Editors Note: This letter addresses concerns about the chancellor of Purdue Northwest. While IUPUI's campus is run by IU administration and Purdue will soon be departing from our campus, the editors of The Campus Citizen decided to move forward with the publication of this letter as this issue affects the Purdue students on our campus. The following is the second of two letters addressing the Purdue Board of Trustees sent in by the Purdue Northwest Faculty Senate Chair Thomas Roach. The first was sent on Dec. 23, 2022, and the second was sent on Mar. 23, 2023.
On Dec. 10, Chancellor Thomas Keon of Purdue University Northwest made a racist joke in response to keynote speaker Jim Dedelow’s address. The speaker spoke about a made up-language that he used to stop his child from crying, and once the chancellor returned to the podium he said “all I have to say is [racial stereotype of asian speech]… that’s sort of my Asian version of his…”
The Chancellor issued an apology on the Purdue Northwest Twitter page on Dec. 14. On Dec. 22, the Purdue Board of Trustees issued a formal reprimand of Keon, and said that a similar incident in the future would be grounds for his removal. The Chancellor received only a 50% approval rating last year even before the incident.
Since then, three separate Purdue-affiliated faculty councils voted to call for Keon's dismissal.
Dear Purdue Trustees:
Three months ago, Purdue University Northwest Chancellor Thomas Keon performed his Asian gibberish joke at our graduation ceremony. At that time, I informed you that you had faculty support if you removed him as chancellor. Instead, you announced that you had accepted his apology and that he would remain in his position.
We now have resolutions passed by the three senates in the Purdue system, all calling for his removal. I hope you will take this as an opportunity to revisit your decision.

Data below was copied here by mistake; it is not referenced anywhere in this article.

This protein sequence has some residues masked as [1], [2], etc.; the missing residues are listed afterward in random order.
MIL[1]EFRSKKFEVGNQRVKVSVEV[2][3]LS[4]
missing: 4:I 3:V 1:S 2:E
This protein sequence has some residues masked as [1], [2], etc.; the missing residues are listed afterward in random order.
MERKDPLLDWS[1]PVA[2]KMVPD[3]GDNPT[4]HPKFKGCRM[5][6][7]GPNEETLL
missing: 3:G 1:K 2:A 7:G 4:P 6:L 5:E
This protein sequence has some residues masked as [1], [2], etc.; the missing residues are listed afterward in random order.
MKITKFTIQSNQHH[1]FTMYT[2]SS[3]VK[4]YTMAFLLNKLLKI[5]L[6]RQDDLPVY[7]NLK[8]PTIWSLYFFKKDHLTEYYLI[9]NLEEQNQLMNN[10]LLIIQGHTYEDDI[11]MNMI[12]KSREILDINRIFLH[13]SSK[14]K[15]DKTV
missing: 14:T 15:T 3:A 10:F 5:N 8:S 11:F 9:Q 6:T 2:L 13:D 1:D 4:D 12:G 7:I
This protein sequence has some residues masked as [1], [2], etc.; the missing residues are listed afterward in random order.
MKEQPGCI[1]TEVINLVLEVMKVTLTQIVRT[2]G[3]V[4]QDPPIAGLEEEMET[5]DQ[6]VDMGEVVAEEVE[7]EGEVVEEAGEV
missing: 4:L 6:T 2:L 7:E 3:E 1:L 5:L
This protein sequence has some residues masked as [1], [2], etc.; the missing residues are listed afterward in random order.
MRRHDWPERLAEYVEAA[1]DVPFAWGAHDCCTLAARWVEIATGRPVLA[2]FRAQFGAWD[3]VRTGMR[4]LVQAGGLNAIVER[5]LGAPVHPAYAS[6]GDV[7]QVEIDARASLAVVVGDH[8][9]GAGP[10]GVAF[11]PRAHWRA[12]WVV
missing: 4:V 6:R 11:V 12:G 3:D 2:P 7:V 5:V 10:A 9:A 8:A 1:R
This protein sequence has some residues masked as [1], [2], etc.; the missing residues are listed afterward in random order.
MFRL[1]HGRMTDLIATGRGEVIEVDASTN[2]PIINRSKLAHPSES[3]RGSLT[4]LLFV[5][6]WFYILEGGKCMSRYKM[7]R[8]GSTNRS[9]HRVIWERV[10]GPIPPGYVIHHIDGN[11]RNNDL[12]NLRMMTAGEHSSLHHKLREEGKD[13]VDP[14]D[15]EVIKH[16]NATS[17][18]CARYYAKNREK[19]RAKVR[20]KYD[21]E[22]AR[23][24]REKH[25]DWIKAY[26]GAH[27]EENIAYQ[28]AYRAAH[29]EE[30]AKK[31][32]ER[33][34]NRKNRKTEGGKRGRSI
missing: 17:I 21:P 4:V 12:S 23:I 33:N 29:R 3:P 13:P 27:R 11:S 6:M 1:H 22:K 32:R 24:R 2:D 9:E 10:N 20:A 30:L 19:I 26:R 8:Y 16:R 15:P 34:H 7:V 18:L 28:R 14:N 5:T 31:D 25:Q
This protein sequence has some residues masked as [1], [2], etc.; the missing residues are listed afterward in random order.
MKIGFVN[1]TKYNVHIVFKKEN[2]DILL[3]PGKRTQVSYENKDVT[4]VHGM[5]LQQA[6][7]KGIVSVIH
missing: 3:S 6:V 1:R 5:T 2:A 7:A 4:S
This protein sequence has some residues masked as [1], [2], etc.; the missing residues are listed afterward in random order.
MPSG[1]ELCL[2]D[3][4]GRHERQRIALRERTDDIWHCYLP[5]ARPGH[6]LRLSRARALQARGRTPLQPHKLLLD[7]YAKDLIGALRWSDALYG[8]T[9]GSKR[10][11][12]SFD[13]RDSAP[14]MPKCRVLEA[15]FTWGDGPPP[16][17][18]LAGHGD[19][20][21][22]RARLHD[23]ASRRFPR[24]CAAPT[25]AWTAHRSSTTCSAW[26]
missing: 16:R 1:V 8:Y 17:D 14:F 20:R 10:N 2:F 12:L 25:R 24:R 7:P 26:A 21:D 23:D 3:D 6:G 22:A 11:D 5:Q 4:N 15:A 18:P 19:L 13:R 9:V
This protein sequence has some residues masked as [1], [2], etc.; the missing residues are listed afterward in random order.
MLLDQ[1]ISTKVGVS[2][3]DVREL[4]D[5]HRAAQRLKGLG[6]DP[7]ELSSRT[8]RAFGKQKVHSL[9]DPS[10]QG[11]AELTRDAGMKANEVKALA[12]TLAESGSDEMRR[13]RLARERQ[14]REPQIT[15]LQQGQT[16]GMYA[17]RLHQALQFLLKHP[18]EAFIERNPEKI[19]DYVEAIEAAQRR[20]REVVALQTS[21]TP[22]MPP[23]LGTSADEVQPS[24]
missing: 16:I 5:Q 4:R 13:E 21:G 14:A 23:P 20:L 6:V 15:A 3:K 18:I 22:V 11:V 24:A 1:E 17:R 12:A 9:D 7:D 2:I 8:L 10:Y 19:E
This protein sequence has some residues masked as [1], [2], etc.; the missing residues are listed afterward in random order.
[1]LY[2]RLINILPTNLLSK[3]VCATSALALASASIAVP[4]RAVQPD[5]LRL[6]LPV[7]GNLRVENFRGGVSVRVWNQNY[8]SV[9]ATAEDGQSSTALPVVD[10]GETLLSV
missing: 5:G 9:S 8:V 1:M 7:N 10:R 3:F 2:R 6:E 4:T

Here are some additional points to consider:
· Keon’s apology was overwhelmingly rejected by the Asian American community, as is evidenced by growing list of Asian American and civil rights organizations who have called for his dismissal.
· A university chancellor publicly represents the institution’s history and values. We would not have hired Keon had he committed an act so negligent, inappropriate, and offensive in a prior position at another university.
· Your inaction makes us complicit. Leaving Keon in place tacitly condones his conduct. If the board does not dismiss him specifically for this incident, he will retire, and Purdue will lose its only significant means of publicly rejecting his irresponsible and distasteful actions.
· You are responsible for monitoring your appointees and ensuring that each campus has principled, competent leadership. Are you aware that Keon has been in hiding all semester? He failed to appear at three scheduled meetings with Faculty Senate leadership, and he missed all three of our Senate meetings. Furthermore, the Senior Leadership Team which he appointed has failed to address this international incident or to explain why he has gone missing.
· The Purdue Northwest campus is experiencing ongoing enrollment decline and requires action plans regarding hiring, program reorganization, and budget adjustments. Currently these decisions are being made piecemeal by administrators in a leaderless atmosphere of no accountability and without faculty input. Dismissing Keon now will allow us to begin to search for a new chancellor who can build a consensus, recruit the appropriate staff, and reorganize the campus around new initiatives that meet our evolving needs.
· Keon demonstrated his inability to lead the institution before the incident at graduation. When Faculty Senate leadership asked him to step down in 2022, the executive committee of the Senate cited an excessive number of unexplained hirings and firings, the divisive handling of the unification process, student protests over proposed changes to the diploma, the waste of resources on an unrealized SRA process, loss of full summer school pay for faculty, and the lack of a comprehensive plan for reorganizing Purdue Northwest as a smaller campus.
For those of us closest to the problem, the event at graduation was not an isolated incident. It is one of many lapses in judgement in an atmosphere of laissez faire leadership headed by an unseasoned and indifferent administrator. If you are still unpersuaded to take further action, then I request that you attend our next Faculty Senate meeting so we can hear an explanation of your position. I am also willing to meet with you in West Lafayette.
Thomas J. Roach, Ph.D.
Purdue University Northwest
Faculty Senate Chair